Unfortunately, this last point has sometimes been obscured by poor translations of certain key words and phrases in Ecclesiastes. To get the point of Ecclesiastes, we have to ignore the usual translations of several key words or phrases. The Hebrew hebel has been translated as “vanity” (NASB, KJV, ESV, ASV) or “meaningless” (NIV, New Living Translation). These are very bad translations, and keep us from seeing the consistency between Ecclesiastes and the rest of the Bible. The Message gets much closer by translating the word as “smoke.” 

The word means “vapor” (Proverbs 21:6) or “breath” (Job 7:16; Psalm 39:5, 11; 62:9, 94:11; 144:4; Isaiah 57:13). And the idea that life in this world is vapor runs throughout the Scriptures:

  • Wealth can be a vapor, as Proverbs itself says (21:6): “The acquisition of treasures by a lying tongue is a fleeting vapor, the pursuit of death.” If you pursue wealth dishonestly, it will not last. It is a fleeting vapor, and leads to death.
  • Our days are a vapor. According to Job (7:16), “I waste away; I will not live forever leave me alone, for my days are but a breath.” Again, the emphasis is on the impermanence of things. Life is nothing but breath, as quick and weak as the air we breathe.
  • David says that man is a vapor, the lifespan lasting as long as a morning mist. Psalm 39:5 says, “Behold, You have made my days as handbreadths, and my lifetime as nothing in Your sight; surely every man at his best is a mere breath.” And Psalm 39:11 repeats, “With reproofs You chasten a man for iniquity; You consume as a moth what is precious to him; surely every man is a mere breath.”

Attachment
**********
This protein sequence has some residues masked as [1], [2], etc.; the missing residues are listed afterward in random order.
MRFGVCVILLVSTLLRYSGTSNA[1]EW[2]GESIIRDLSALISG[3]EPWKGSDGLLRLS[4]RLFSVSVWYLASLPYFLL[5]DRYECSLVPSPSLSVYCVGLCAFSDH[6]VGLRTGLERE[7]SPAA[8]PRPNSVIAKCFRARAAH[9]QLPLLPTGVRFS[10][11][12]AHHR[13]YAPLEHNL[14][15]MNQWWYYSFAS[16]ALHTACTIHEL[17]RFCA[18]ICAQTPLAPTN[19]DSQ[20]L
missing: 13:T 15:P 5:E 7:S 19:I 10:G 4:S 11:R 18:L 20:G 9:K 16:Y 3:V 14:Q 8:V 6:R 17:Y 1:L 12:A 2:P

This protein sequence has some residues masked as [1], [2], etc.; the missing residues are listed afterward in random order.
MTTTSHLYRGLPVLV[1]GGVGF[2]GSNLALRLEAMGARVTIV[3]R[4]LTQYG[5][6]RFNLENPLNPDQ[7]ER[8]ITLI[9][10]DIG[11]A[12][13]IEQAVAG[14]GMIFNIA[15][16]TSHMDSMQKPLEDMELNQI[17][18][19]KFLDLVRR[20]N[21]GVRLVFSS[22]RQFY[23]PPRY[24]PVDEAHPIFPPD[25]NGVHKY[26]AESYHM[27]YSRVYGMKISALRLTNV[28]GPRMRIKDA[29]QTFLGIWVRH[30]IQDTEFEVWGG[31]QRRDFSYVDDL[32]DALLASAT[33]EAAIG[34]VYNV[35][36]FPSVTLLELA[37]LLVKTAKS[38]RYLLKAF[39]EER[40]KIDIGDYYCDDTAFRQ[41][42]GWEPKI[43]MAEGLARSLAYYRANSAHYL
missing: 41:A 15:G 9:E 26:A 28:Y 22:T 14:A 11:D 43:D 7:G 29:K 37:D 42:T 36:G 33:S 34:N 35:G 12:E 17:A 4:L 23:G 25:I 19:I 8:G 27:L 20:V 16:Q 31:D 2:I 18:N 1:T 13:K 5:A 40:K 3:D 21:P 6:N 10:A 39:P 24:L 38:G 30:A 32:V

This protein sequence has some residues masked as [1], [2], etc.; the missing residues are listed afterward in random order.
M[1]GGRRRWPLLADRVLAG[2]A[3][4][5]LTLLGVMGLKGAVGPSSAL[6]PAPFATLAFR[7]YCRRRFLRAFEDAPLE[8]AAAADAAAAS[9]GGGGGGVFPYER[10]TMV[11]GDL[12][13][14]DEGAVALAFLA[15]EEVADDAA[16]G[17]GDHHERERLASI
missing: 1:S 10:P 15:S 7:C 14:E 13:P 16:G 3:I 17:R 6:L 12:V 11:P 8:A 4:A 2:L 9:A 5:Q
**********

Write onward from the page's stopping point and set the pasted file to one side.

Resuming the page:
• Whether men are of low or high social statue, they are not weighty. When they are put in the balances to be weighed, the balances fly up, as Psalm 62:9 says: “Men of low degree are only vanity and men of rank are a lie; in the balances they go up; they are together lighter than breath.”
  • Man’s thoughts and ideas are nothing but breath and vapor, according to Psalm 94:11: “The LORD knows the thoughts of man, that they are a mere breath.”
  • The days of man are breath, a passing shadow (Psalm 144:4).
  • Idols are nothing, and they will be overthrown by nothing. Isaiah taunts (57:13): “When you cry out, let your collection of idols deliver you but the wind will carry all of them up, and a breath will take them away but he who takes refuge in Me will inherit the land and will possess My holy mountain.”

Solomon explores the vaporous character of the world in several areas.  Recapitulating Yahweh’s creation of the garden, he makes a pleasure park (Ecclesiastes 2:1-11; cf. Genesis 2:8-25). But when he reflects on what he accomplishes, he realizes it is “vapor” (2:11). 

He pursues wisdom, but since both the wise and the foolish die there is no advantage to wisdom (2:12-17). He works with all the skill and wisdom that he has, but realizes that he has no control over the fruit of his labor. He realizes that a fool might inherit what he worked for and ruin it all (2:18-23). As a result, life is “painful and grievous” (2:23).

When Solomon says that everything is “vapor,” he is not saying that everything is meaningless or pointless. He’s saying that everything is temporary; it evaporates; it slips away. All human abilities and achievements decay over time; are subjected to the decay of time; all human thoughts are fleeting; our lives are brief. 

Death is one of the key things that makes life vaporous. What makes wisdom a vaporous pursuit is the fact that both fools and wise men die.  There is an advantage for wisdom, but wisdom does not help anyone escape this ultimate end. Death is what makes accumulation of wealth vaporous.